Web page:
44 Years Ago: Led Zeppelin Play Their First U.S. Show
Led Zeppelin made their North American concert debut in Denver on Dec. 26, 1968 as the first band on a three band bill that also featured Vanilla Fudge and Spirit, but as concert promoter Barry Fey recalls, itâs a milestone that almost happened in a different city.
Writing in his memoir âBackstage Past,â Fey remembers getting the call from Vanilla Fudgeâs booking agent Ron Terry a little more than a week before the show, asking him to add another group to the Denver date, which was already sold out. Fey refused at first, but Terry was persistent and said âBarry, this group is called Led Zeppelin, theyâre going to be huge.â
Still unwilling to cave in, Fey got another phone call from Terry, who told him âVanilla Fudge has agreed to take $750 of the money you were going to pay them and theyâll give it to Led Zeppelin if youâll pay them $750, too.â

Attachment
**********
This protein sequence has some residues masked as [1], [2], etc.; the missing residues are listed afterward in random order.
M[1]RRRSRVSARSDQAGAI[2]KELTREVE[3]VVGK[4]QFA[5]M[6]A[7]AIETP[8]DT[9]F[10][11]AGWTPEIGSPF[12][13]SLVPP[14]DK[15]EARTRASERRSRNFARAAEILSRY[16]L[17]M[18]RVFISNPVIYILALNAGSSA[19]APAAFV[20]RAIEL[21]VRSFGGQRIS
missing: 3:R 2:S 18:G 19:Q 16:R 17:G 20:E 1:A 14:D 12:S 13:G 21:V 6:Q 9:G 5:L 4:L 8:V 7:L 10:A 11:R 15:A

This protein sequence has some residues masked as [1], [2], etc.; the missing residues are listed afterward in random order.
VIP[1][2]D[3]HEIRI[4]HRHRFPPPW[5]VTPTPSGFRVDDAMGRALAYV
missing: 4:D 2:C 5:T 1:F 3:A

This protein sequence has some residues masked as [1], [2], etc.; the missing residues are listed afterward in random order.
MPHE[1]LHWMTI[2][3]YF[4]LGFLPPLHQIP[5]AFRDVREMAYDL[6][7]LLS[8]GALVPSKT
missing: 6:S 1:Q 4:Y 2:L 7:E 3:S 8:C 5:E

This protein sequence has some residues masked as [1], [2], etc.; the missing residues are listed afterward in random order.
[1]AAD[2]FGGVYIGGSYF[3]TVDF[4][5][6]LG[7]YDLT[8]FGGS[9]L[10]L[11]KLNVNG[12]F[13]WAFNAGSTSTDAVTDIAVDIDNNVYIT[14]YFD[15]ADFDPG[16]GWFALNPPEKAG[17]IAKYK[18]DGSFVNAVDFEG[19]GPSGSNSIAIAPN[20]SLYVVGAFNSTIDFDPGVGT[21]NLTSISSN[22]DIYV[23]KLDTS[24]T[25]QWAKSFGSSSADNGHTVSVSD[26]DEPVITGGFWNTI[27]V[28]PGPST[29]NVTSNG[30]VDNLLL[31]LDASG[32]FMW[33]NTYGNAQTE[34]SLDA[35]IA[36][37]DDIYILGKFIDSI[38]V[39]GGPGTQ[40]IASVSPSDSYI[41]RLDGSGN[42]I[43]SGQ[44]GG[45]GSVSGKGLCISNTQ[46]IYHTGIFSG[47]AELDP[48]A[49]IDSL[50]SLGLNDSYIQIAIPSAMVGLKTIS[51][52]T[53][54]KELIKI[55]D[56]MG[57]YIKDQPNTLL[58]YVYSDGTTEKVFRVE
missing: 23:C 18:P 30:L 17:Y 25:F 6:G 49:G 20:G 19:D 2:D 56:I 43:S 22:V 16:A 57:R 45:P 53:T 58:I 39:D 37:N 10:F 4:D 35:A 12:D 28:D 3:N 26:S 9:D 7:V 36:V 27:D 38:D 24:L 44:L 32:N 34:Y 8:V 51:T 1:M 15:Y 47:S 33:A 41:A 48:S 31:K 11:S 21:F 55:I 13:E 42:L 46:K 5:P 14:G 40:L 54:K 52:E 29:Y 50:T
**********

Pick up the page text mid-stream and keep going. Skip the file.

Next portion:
Considering this, Fey thought about the fact that Vanilla Fudge was offering to give some of their money to a group that âno oneâs ever heard of, thatâs never played in North America.â That must be something thatâs worth taking a look at, right? He made the deal with Terry and booked Led Zeppelin for their first North American show for the now-unbelievable sum of $750 out of pocket.
Led Zeppelin did not disappoint the Denver crowd with their debut American performance. After introing the group, Fey watched the band deliver a stunning set. To this day, heâs still amazed that Spirit managed to go on after Zeppelin finished their show. He immediately saw the future success that the group would have. âYou didnât have to be a genius to know that Zeppelin was going to be a smash. Oh, my God. People were going crazy!â
The following morning, Fey got a phone call from Max Floyd, the program director at Denverâs rock station KLZ. âWho did you have on last night? Our phone lines are jammed!â Luckily, Fey had in his possession a copy of the bandâs unreleased debut album, which he took over to the radio station. They immediately put it on the air, playing it nonstop that day.
The moment would never be forgotten by Robert Plant, who spent time backstage with Fey in 2011 following a concert performance in the area, reminiscing how important that Denver date and the subsequent radio play was to his old band’s early success.